We made our way forward, to a set of sumptuous dining-rooms, looking for breakfast. As it turned out, the ship laid on a magnificent repast, and I was duly lining up with a tray in hand when I saw a notice on the wall: "All breakfasts 15 Euros." Now, the thought of spending that sum on a plate of scrambled eggs took me aback somewhat, but not so far as it did the Titanium Princess. "I think we can forget about breakfast," she opined severely, "and did you bother to check before you booked me on this colossus whether meals were included in the fucking life savings you handed over to this company just for our fare?" When my beloved starts to speak in italics I start to quiver, and if she'd started to punctuate those, I swear I would have just made a run for the side and hurled myself into the briny.

I placated her with two Mars bars I procured from a machine down the corridor, at about five bucks a pop, and decided to go up to the top deck and get a little sun. The Leader of the Opposition, meanwhile, enjoyed a relaxing, and no doubt cleansing, shower in the ladies' bathroom, from which, you'll remember, I was excluded.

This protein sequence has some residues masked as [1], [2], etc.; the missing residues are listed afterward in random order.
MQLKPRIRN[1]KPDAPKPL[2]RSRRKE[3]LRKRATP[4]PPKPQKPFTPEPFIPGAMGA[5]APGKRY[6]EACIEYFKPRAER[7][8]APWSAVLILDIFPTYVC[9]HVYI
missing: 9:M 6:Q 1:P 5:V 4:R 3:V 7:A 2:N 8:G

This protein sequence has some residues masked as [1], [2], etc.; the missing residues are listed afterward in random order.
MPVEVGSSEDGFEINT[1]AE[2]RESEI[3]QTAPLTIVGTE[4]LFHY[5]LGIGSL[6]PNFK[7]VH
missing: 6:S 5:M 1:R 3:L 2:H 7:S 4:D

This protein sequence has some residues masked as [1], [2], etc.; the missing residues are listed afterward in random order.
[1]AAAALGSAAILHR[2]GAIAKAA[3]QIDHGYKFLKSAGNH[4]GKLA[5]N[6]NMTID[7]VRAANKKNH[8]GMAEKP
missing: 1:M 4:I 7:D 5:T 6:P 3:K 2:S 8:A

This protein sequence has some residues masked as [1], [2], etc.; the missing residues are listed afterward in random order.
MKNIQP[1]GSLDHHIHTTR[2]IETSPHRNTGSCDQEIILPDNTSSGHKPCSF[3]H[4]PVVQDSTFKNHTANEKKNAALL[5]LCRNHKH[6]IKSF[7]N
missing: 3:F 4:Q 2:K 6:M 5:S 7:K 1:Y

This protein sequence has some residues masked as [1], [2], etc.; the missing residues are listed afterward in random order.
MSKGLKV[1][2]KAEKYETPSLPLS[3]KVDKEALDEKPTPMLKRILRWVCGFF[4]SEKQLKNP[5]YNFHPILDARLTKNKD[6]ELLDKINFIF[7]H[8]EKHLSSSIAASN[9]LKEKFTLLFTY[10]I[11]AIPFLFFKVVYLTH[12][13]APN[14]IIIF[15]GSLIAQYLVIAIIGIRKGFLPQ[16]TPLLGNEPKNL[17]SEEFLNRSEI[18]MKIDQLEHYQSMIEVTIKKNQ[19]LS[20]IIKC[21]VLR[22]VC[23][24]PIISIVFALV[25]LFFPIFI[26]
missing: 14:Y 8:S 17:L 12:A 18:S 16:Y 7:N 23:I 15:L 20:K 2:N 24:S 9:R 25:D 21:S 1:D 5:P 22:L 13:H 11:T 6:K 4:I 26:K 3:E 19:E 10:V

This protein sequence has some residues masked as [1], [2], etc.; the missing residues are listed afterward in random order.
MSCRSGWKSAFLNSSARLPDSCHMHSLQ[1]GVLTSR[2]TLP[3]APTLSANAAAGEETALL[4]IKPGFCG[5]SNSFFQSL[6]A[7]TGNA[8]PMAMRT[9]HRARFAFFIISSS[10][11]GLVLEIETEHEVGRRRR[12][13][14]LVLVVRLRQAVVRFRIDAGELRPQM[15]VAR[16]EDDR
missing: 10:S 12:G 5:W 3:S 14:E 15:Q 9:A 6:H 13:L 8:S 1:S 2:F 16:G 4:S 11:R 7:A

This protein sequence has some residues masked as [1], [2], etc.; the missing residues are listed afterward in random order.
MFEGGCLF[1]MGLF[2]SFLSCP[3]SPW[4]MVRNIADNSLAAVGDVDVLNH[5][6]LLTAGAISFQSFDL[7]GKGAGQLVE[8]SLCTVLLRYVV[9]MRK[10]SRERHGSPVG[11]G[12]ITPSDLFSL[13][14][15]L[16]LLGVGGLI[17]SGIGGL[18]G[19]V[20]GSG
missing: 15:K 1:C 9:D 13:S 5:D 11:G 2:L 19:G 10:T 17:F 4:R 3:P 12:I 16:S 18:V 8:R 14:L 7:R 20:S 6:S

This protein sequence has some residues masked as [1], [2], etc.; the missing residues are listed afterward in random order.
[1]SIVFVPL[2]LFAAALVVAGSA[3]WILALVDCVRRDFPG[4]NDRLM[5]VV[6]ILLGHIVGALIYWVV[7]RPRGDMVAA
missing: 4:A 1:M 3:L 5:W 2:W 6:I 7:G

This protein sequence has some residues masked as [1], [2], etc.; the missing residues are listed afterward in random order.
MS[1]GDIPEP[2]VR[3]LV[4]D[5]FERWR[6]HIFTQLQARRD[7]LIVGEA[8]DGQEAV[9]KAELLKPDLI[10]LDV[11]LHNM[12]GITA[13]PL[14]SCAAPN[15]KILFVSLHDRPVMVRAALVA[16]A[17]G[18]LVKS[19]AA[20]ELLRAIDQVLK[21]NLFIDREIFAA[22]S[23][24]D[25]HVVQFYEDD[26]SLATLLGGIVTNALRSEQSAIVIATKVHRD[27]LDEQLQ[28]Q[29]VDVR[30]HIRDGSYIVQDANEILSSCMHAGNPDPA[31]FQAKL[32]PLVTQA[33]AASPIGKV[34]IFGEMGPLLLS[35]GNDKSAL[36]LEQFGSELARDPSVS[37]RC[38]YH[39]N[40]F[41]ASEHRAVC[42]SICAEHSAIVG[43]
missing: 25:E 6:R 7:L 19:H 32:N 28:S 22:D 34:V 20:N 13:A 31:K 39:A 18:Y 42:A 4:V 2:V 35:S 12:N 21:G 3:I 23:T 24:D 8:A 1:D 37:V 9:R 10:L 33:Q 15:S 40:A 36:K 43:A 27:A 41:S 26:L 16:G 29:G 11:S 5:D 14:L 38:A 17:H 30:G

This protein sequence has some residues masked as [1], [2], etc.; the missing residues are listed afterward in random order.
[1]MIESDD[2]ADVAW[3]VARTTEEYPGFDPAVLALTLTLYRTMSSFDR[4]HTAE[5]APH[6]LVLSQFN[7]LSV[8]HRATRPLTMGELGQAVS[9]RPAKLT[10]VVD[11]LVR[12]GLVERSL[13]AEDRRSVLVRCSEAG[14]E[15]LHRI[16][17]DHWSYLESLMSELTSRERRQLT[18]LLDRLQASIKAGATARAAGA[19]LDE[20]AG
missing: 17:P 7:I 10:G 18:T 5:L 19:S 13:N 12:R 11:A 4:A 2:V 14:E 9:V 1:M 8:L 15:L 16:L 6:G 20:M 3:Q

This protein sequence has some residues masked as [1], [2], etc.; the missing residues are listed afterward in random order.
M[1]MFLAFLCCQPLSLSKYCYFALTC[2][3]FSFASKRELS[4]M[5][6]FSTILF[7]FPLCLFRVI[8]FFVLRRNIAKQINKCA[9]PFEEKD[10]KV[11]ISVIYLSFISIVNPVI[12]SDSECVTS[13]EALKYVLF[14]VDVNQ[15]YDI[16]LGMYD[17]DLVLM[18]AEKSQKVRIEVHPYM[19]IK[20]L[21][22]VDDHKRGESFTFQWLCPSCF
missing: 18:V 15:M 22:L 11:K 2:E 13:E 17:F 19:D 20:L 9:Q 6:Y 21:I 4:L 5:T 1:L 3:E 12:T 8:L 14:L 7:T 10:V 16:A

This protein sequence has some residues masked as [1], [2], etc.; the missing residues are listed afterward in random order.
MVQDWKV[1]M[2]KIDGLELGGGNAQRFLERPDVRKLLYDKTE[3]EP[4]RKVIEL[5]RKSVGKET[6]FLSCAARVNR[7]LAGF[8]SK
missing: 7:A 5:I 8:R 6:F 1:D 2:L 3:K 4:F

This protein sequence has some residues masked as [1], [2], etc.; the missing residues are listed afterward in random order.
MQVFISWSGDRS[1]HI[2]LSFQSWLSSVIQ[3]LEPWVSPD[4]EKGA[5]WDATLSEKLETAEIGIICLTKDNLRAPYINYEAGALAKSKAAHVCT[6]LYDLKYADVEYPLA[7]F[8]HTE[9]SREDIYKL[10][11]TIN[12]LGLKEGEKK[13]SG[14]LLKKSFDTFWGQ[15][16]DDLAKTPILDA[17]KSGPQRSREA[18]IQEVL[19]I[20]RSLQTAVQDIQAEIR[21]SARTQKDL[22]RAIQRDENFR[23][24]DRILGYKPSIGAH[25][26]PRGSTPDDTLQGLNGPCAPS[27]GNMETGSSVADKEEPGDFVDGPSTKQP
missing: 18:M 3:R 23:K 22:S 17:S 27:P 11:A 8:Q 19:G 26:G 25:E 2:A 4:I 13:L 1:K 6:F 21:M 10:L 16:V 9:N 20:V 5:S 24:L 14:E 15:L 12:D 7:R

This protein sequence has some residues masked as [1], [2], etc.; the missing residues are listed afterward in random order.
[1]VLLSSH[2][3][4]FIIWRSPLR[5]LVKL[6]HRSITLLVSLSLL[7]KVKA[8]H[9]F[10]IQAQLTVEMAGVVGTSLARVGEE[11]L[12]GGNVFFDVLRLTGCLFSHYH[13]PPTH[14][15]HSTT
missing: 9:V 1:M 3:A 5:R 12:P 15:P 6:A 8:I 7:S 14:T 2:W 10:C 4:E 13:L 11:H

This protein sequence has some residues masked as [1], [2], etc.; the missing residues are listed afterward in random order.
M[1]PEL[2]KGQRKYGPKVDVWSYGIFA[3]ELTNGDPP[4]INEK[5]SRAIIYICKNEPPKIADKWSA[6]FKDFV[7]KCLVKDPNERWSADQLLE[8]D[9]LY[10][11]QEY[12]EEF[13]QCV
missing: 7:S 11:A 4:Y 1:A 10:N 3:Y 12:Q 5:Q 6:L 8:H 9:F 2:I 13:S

There was a swimming-pool on the top deck, so I thought I would have a quick plunge and rub a bit of the miasma that had accumulated in the past twenty-four hours off the old body. There were about twenty passengers in the pool, all German by the sounds of them, frolicking and chatting and generally having a whale of a time. And boy, were they brown. I learnt later that many of them simply cruise up and down the Adriatic for about four weeks, never getting off the ship, just so they can work on their tans, then go back to Hamburg or somewhere and show off for a while before they go down to the melanoma clinic for some radical surgery.